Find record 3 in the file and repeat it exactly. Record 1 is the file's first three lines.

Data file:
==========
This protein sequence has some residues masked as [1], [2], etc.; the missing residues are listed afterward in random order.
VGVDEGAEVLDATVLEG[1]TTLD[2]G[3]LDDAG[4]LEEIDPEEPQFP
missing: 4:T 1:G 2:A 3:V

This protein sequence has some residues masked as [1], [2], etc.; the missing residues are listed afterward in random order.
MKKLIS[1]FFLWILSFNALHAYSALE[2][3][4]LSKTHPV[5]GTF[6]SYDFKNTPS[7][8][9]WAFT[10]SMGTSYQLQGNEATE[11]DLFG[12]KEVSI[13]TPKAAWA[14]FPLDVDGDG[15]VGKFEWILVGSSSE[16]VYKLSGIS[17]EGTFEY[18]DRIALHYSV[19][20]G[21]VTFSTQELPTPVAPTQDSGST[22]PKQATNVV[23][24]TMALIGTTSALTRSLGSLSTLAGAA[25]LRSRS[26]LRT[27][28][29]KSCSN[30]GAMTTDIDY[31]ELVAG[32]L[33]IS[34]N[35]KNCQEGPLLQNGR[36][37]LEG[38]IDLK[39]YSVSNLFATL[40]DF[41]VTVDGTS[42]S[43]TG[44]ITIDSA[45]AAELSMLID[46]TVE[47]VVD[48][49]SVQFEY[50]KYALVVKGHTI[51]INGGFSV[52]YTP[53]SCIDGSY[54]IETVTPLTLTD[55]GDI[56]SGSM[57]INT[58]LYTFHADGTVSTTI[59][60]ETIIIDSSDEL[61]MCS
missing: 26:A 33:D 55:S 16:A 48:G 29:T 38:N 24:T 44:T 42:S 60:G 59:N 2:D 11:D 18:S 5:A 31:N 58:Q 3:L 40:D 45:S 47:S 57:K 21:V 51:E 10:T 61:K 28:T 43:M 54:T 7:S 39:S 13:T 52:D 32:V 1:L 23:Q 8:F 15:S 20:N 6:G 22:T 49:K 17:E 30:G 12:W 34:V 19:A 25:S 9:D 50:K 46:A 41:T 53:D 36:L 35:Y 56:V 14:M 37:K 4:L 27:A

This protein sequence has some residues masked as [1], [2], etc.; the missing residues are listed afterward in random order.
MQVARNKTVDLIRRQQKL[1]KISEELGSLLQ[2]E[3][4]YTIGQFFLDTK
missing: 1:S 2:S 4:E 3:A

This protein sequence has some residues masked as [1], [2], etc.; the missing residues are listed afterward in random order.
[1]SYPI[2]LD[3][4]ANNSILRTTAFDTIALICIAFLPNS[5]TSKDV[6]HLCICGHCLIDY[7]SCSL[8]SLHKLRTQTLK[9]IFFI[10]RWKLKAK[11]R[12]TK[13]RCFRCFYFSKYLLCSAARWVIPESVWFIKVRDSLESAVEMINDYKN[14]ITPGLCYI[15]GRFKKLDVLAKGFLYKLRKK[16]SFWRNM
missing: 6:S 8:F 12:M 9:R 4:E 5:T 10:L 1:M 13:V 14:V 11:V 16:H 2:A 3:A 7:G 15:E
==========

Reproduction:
This protein sequence has some residues masked as [1], [2], etc.; the missing residues are listed afterward in random order.
MQVARNKTVDLIRRQQKL[1]KISEELGSLLQ[2]E[3][4]YTIGQFFLDTK
missing: 1:S 2:S 4:E 3:A